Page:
Date 1 - 2 of 2
Questions based on sysroot testing
|1 - 2 of 2|
As we'll allow dynamic setup sysroot for app developers, I've done some testing and here are some findings that want to further discuss with you:
1. We talked about using qemu rootfs as target sysroot, some I've tried pass "--sysroot" to cross gcc and tested against one of our existing testing app, cvs. The cvs project client.c is using gssapi.h, with the sysroot option, it'll strictly looking for target include within the sysroot setup, so it failed at finding "gssapi.h". While our original sysroots under /opt/poky, even we don't have gssapi.h under our sysroot, but since we're not using --sysroot option to enforce searching target libraries and include files, it was able to use the gssapi.h under /usr/include/gssapi. My question here is which one is the desired behavior, the --sysroot enforcement which means we/user need to include everything needed in the sysroot, or the current /opt/poky sysroot behavior that uses the host setting as the 2nd choice...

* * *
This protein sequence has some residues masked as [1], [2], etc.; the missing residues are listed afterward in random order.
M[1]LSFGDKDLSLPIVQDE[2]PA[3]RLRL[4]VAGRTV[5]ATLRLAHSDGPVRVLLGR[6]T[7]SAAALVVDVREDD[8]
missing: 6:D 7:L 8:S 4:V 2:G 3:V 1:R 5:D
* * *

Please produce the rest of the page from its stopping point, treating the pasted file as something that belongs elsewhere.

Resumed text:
2. Under our /opt/poky/sysroot, we have target sysroot(e.g. i586-poky-linux), and host sysroot (i586-pokysdk-linux), for the user sysroot setup, I don't think we need to copy the host sysroot under the usr sysroort setup dir, seems for the specific arch, the host sysroot will be fixed, only the target sysroot may change even for the same target arch which we'll use target qemu rootfs, is this correct?
Richard Purdie <rpurdie@...>
On Mon, 2010-11-15 at 12:05 -0800, Zhang, Jessica wrote:
As we'll allow dynamic setup sysroot for app developers, I've doneThis is desired behaviour, you should *never* be mixing host and target
system headers or libraries. The current behaviour is plain wrong and if
I'd known it was doing that, I'd have fixed it before now ;-).
2. Under our /opt/poky/sysroot, we have target sysroot(e.g.This is correct.
|1 - 2 of 2|